With only one player on the roster whose cap hit exceeds $7.5MM, the Colts have loaded up on players in that $5MM-7.5MM range — everyone but Davis on this list is separated by a mere $1.75MM. Of course, some of those players will likely eventually have to take pay cuts or be released when Luck’s big payday arrives, but for now, the fact that the former No. 1 pick remains on his rookie contract allows the Colts to surround him with several mid-level investments.

Of course, one reason the Colts were able to add several of these players at reasonable prices is that many are likely past their primes. Mathis is 34, Cole will turn 33 in October, and Jackson will turn 32 in September. Those veterans are expected to be key contributors on defense, and if their performances don’t match up to their salaries, we could see them become release candidates a year from now.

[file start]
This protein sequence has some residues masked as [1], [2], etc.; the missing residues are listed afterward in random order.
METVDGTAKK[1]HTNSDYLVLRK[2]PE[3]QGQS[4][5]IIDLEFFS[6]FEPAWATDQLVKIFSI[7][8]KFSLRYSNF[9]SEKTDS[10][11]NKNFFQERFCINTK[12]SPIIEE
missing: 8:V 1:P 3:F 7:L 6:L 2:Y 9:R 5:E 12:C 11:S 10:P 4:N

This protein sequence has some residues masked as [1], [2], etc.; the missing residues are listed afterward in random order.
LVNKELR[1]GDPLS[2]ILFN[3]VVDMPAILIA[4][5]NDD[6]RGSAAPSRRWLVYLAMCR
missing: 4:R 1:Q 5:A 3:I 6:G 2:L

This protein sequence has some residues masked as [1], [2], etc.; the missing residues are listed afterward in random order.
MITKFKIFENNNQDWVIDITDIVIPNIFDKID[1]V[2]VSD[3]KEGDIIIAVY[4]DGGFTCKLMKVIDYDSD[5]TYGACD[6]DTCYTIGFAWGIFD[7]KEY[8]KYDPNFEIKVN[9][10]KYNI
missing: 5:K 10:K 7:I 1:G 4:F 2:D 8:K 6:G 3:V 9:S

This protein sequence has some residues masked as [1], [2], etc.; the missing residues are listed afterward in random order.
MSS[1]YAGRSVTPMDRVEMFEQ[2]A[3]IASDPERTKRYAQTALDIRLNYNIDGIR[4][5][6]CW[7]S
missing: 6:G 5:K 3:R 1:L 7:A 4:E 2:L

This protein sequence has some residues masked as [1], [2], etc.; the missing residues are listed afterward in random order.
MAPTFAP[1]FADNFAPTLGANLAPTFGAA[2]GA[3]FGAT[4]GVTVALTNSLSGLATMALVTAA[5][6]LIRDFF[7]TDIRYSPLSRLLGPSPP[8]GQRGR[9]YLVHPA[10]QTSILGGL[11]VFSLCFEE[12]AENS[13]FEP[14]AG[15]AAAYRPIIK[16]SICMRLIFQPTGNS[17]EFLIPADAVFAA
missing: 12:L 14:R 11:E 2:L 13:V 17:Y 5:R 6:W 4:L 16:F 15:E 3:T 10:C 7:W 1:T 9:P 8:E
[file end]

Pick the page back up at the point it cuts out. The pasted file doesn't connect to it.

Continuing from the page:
The other noteworthy veteran on this list is Johnson, who shows up on two separate top-10 lists in the AFC South, since he’s still counting for over $7MM in dead money on the Texans’ cap. The standout receiver will turn 34 later this week. However, taking into account the numbers he has posted in recent years in Houston while playing with mediocre quarterbacks, it’s not hard to see why the Colts were willing to commit a decent portion of cap room to him this year to see what he can do with Luck.

Jacksonville Jaguars:

  1. Julius Thomas, TE: $10,300,000
  2. Jared Odrick, DL: $9,000,000
  3. Jermey Parnell, RT: $8,000,000
  4. Paul Posluszny, LB: $6,885,416
  5. Davon House, CB: $6,500,000
  6. Luke Joeckel, LT: $5,782,254
  7. Sen’Derrick Marks, DT: $5,425,000
  8. Zane Beadles, G: $5,000,000
  9. Chris Clemons, DE: $5,000,000
  10. Blake Bortles, QB: $4,694,273
    Total: $66,586,943

The first few names on the Jaguars’ list of top 10 cap hits reads like a who’s-who of the team’s offseason free agent signings. Thomas, Odrick, Parnell, and House all headed to Jacksonville as free agents in March, while Posluszny reworked his deal with the club.